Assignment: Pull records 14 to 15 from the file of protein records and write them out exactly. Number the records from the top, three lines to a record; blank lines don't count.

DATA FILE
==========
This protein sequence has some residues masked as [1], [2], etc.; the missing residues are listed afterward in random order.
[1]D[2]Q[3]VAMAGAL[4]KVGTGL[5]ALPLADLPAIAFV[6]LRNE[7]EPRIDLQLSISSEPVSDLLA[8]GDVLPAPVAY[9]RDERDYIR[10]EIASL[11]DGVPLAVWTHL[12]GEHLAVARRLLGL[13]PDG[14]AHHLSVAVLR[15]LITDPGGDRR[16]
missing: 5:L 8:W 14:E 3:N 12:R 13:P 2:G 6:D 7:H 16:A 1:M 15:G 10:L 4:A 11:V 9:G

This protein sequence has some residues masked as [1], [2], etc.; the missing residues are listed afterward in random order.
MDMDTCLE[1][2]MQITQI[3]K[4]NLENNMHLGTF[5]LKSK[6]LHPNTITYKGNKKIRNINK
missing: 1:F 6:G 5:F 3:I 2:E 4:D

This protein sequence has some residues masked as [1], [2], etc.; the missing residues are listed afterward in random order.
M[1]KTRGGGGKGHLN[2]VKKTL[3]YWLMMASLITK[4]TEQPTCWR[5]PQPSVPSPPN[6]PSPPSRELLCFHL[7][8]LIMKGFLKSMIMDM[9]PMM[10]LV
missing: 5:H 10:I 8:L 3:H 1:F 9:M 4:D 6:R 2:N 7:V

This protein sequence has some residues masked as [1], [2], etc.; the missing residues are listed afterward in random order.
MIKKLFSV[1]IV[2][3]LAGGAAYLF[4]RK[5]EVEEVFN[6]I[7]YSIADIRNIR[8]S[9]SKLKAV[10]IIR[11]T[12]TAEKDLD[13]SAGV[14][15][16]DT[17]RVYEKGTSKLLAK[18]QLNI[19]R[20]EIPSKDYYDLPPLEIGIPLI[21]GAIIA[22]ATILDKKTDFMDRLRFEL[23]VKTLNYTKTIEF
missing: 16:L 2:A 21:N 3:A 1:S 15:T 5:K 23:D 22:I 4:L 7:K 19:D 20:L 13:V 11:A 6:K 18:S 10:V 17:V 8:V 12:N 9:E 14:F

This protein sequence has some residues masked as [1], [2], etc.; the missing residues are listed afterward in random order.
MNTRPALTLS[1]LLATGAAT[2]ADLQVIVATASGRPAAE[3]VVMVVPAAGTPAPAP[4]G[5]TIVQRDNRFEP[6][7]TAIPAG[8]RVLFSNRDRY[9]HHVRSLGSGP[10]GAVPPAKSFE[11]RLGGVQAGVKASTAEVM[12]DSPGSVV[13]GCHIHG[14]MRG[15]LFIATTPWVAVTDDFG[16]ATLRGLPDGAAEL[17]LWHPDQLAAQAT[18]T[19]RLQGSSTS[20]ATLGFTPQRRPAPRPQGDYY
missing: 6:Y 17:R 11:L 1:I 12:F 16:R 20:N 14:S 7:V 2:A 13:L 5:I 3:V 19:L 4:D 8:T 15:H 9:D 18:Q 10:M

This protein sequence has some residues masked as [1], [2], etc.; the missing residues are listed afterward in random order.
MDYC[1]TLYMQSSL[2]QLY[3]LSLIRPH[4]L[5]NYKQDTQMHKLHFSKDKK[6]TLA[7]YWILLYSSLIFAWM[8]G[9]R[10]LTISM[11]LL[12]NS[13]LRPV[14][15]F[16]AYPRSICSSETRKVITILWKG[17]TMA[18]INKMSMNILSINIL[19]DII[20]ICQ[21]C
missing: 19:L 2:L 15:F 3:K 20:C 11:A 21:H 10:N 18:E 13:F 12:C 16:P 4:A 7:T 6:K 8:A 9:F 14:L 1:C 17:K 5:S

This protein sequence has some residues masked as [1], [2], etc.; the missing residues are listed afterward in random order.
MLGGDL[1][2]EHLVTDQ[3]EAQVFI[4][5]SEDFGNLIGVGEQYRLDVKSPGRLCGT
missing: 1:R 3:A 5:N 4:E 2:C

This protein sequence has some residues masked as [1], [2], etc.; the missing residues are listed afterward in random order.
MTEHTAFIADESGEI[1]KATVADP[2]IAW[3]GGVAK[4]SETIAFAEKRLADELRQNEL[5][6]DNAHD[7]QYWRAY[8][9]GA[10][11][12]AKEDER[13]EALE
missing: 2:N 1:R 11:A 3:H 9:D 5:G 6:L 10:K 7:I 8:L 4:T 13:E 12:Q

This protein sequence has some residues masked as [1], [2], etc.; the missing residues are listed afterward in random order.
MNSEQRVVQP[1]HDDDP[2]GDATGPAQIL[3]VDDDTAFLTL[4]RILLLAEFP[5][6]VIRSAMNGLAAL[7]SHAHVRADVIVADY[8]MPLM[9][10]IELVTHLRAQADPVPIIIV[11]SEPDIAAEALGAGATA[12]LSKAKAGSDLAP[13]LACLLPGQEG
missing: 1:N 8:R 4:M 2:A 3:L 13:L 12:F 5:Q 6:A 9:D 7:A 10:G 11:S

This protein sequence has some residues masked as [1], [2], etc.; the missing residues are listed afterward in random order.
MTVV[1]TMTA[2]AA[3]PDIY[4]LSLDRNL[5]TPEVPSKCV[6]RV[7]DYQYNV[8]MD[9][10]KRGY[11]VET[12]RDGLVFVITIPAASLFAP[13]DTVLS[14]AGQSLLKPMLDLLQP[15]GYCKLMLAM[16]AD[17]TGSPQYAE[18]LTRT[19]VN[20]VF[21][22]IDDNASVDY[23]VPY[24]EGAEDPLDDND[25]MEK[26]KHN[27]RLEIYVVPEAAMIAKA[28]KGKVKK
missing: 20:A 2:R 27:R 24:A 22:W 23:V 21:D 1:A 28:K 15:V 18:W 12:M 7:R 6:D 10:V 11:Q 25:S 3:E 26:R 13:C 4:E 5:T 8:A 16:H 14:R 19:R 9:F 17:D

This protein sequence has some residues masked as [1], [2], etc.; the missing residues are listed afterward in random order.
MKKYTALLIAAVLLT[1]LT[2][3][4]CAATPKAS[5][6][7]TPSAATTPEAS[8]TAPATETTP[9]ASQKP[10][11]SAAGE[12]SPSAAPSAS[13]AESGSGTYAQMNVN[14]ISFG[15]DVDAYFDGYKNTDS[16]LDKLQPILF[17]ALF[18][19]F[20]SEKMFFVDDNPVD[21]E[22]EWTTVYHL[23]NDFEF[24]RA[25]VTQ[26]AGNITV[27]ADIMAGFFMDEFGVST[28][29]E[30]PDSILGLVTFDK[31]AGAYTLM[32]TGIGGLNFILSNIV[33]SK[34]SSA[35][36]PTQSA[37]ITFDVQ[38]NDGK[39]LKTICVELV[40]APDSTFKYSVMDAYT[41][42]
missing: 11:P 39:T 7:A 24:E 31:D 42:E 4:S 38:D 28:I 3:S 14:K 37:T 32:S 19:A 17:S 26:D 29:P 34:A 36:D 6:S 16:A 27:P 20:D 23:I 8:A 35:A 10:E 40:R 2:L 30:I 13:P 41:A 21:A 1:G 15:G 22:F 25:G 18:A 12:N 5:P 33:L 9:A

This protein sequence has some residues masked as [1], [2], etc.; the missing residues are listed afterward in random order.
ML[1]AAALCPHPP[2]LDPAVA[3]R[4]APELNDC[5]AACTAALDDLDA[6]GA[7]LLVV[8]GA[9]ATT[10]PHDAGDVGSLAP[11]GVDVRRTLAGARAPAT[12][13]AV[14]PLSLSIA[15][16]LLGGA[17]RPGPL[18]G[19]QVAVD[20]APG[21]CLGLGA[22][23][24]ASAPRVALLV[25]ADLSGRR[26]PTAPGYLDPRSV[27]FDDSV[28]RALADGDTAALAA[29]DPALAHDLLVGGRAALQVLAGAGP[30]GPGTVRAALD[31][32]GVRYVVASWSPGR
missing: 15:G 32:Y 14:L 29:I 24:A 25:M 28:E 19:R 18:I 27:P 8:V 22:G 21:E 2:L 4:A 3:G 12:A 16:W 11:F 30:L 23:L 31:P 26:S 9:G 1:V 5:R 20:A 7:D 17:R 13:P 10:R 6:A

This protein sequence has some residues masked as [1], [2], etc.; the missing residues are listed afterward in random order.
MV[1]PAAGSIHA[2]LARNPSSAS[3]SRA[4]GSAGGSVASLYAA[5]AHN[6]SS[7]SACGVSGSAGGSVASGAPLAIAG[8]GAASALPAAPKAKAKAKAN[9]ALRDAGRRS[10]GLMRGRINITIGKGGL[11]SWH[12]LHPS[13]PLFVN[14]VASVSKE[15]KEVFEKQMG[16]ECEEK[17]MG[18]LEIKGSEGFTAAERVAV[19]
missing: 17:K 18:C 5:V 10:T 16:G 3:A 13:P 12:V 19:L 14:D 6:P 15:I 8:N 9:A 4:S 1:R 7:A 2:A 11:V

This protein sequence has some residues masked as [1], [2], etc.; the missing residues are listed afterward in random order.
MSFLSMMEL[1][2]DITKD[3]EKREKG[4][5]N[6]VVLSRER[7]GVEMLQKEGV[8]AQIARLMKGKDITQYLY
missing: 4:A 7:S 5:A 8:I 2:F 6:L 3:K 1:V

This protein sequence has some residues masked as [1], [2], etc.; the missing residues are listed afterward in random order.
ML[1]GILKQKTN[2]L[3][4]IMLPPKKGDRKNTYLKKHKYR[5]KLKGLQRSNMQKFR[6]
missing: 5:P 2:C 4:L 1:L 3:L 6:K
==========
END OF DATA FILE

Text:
This protein sequence has some residues masked as [1], [2], etc.; the missing residues are listed afterward in random order.
MSFLSMMEL[1][2]DITKD[3]EKREKG[4][5]N[6]VVLSRER[7]GVEMLQKEGV[8]AQIARLMKGKDITQYLY
missing: 4:A 7:S 5:A 8:I 2:F 6:L 3:K 1:V

This protein sequence has some residues masked as [1], [2], etc.; the missing residues are listed afterward in random order.
ML[1]GILKQKTN[2]L[3][4]IMLPPKKGDRKNTYLKKHKYR[5]KLKGLQRSNMQKFR[6]
missing: 5:P 2:C 4:L 1:L 3:L 6:K